In 1971 India invaded east Pakistan, which ended in the "public surrender" of the Pakistani military on the 16th of December, and modern day Bangladesh is the result. Many of the articles and videos that I've seen (particularly those written by the victors) repeat that this event was "the only public surrender in history".

Is the 1971-12-16 surrender by the Pakistani military the only public surrender in history?

I'm rather skeptical that no other military in history has demanded a surrender in front of the population. In fact, I'd expect that to be rather common over the past few thousand years, especially before mass communication. Or do I just have the wrong definition of what a public surrender is?

Here are some articles that claim it was the only public surrender:

It is the only public surrender in known history.

On December 16, the bulk of the occupying Pakistani force surrendered at Ramna Racecourse which is dubbed by the experts concerned as the “first and perhaps only public surrender in modern military history.”

This surrender is unique, the only public surrender in history where a ceasefire was converted into surrender and signed in four hours.

It's commonly claimed to be the only public surrender in history, which is what this question is concerned with, but I've included the last two articles that provide a couple caveats ("modern military history", or "ceasefire converted into surrender").

What is a public surrender?

In response to comments asking what is meant by a "public surrender", I do not know what exactly the authors mean by "public surrender". However for context, the signing of the instrument of surrender occurred in front of a crowd at the Ramna Race Course garden in Dhaka, according to Wikipedia's article.

Related: Is it true that 93000 Pakistan Army "soldiers" surrendered in 1971?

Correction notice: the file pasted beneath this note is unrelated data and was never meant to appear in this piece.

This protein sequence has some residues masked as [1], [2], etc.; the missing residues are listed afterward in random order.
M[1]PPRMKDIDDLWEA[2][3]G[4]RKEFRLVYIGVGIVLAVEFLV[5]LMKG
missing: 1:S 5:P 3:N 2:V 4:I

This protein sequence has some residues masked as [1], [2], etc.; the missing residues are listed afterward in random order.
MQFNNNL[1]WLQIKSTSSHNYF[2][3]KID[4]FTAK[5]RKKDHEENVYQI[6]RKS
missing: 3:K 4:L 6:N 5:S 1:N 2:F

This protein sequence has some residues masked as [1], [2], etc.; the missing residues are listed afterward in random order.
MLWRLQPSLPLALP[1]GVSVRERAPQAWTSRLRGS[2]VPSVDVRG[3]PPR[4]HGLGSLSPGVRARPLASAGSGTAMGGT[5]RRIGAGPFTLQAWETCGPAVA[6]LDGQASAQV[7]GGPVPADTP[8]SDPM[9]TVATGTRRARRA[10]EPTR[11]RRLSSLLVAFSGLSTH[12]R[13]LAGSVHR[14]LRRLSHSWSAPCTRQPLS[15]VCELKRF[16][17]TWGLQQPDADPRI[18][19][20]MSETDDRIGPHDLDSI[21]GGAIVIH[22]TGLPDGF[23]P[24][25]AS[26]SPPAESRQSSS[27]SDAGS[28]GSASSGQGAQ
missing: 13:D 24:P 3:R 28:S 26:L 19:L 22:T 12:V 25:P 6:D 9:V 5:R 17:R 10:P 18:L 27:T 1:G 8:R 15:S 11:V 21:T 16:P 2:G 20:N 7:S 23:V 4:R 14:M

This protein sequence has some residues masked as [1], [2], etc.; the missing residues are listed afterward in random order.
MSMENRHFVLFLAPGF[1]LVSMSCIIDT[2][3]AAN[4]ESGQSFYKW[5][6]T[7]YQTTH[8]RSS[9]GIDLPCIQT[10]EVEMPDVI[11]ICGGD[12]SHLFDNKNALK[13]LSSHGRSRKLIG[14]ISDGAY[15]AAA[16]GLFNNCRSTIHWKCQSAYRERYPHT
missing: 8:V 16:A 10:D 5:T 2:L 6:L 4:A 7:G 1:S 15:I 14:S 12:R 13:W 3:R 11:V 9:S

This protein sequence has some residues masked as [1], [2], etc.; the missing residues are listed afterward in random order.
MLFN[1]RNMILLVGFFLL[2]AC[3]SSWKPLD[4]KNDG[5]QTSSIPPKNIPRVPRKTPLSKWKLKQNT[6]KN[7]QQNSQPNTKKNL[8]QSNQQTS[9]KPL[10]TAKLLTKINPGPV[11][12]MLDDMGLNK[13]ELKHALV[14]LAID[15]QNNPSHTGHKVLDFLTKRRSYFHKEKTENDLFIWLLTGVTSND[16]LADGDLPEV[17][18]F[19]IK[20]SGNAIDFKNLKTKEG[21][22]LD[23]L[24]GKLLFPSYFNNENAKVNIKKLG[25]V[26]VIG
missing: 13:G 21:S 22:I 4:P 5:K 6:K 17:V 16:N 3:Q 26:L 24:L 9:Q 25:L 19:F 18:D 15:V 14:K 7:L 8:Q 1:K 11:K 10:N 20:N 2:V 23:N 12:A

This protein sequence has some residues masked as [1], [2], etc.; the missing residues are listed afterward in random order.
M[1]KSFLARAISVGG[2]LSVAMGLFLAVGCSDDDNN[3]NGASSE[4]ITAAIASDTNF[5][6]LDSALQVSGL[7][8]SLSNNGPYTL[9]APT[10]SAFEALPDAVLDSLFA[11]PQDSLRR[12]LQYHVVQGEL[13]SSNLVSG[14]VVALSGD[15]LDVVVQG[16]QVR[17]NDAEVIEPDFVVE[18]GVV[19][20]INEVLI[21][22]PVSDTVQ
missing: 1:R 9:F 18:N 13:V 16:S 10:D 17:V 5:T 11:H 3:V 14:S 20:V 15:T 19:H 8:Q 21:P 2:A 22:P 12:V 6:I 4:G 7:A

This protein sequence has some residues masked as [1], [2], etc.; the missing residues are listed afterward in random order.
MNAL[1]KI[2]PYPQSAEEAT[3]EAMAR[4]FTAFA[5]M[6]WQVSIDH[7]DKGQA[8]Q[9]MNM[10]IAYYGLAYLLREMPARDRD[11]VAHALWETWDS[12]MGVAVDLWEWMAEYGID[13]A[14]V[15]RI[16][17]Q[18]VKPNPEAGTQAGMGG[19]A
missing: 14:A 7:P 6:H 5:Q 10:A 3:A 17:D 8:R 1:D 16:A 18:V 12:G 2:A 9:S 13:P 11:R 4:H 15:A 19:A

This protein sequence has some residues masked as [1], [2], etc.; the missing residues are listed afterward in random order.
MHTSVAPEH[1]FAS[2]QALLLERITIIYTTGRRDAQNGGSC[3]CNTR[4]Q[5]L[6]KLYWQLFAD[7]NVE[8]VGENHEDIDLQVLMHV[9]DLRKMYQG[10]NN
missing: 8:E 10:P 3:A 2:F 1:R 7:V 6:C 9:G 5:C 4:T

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    I think this should be closed unless the definition of "public" is included in the Notable Claim. Commented Feb 13, 2020 at 1:49
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    In addition to the "what does 'public' mean?" problem, I'm also unclear on who the belligerents have to be. E.g., does a city under siege surrendering count? (Nevertheless, I still think this is an interesting question.) Commented Feb 14, 2020 at 7:18
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    It's really unclear from this question how "public surrender" is defined. For example, would the Treaty of Versailles (end of World War I) count as a "public surrender"? If not, why? Wasn't it public enough? Or on the technicality that it wasn't called a surrender? Or on the technicality that the armstice of November 11th happened first and would be considered the "real" surrender of Germany? I hope to read a reply from the author of the question soon.
    – Philipp
    Commented Feb 14, 2020 at 12:34
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    May I suggest that asking on our History site may get better results? Commented Feb 14, 2020 at 20:26

1 Answer 1


The term Public Surrender is solely coined by India and Bangladesh. There is no agreed-upon definition of this terminology.

They are most probably using this term to describe the fact that 90,000+ Pakistani soldiers laid their weapons and their commander in chief Gen. Niazi signed the instrument of surrender (without obtaining the consent of the government of Pakistan) in front of the TV media (we don't see any civilians in the videos).

If that is the definition they are talking about, then that is obviously not the first public surrender in the history of mankind. For example, Japanese surrender of WW2 in 1945 was very well documented and photographed:

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Photo: Japanese surrender, Forbidden City, Peking, 10 October 1945

  • Thank you! The "public surrender" part was part of this question that was really getting stuck, so I'm going to accept this answer since you've taken a stab at defining it.
    – RToyo
    Commented Mar 30, 2020 at 21:27

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